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I'm writing a function to store canvas patterns. If a canvas pattern is requested and it exists, a reference to the canvas is returned, else the canvas is created first and then the reference is returned.

My first try was adding these canvas references to a separate global variable, but then I changed it to adding them to the function instead (as this saves a variable).

However, I'm able to read the property from anywhere in the code (without having to call the function). This is not really a big issue, but I wondered if it could be hidden (so, only a call allows acces to the property via return).

alert(myFunction("keyOne")); // "keyOne " + timestamp of now

alert(myFunction("keyOne")); // same as above, because there it was created

alert(myFunction.keyOne); // can read it without calling the function, is it possible to hide it?

function myFunction(myKey)
    if (!(myFunction.hasOwnProperty(myKey))) { myFunction[myKey] = myKey + " " + Date(); }
    return myFunction[myKey];

edit: I don't know which answer to accept. Adding a variable is just the thing I'm trying to avoid. Also it adds a lot of fuss to the code that makes it hard to read (but it might be the only way to do it). If this is true, I'll leave it like this. Readability is very important to me.

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3 Answers 3

You could capture the map of keys and values in a closure, instead of setting it as a static property on the function object:

var myFunction = (function () {

    var keys = {};

    return function (myKey) {
        if (!keys.hasOwnProperty(myKey)) {
            keys[myKey] = myKey + " " + Date();
        return keys[myKey];


The function expression that appears to be assigned to myFunction is immediately invoked, so its return value is actually what gets assigned. Its return value happens to be another function, so myFunction now contains a reference to that inner, returned function.

Since that returned function contains references to the keys variable declared in the parent scope, that variable cannot be garbage-collected once the function containing it returns. You have created a closure which keeps the reference to keys available, even though keys itself is no longer accessible directly.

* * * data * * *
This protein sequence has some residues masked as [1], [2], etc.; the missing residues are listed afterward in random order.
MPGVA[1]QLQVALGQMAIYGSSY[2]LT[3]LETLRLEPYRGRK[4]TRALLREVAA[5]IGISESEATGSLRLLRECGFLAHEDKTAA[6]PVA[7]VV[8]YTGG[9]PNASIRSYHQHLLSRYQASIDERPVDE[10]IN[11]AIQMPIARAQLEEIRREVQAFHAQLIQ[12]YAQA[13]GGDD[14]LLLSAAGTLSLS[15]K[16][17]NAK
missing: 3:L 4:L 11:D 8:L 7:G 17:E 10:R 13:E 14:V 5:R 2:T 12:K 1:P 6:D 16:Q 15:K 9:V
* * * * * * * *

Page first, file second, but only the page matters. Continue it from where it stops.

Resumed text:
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You can hide it inside an anonymous function:

(function(ns) {

    var store = {};

    ns.myFunction = function(myKey) {
        if (!store.hasOwnProperty(myKey)) {
            store[myKey] = myKey + ' ' + Date();
        return store[myKey];

I implicitly pass window in the wrapper function as the "namespace" under which the function should be defined. The store variable can't be reached from outside.

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You can do this.

Simply create a immidiately invoked function expression for the purpose of a closure that will hold a reference to the object containing the data myFunction operates on.

var myFunction;
(function () {
    var inner = {};

    myFunction = function (myKey) {
        if (!(inner.hasOwnProperty(myKey))) { inner[myKey] = myKey + " " + Date(); }
        return inner[myKey];
share|improve this answer
That would reset inner every time myFunction is called, which would defeat the point. – James Allardice Apr 22 '13 at 10:33
Submitted to fast. It is corrected now. – Jacob T. Nielsen Apr 22 '13 at 10:33

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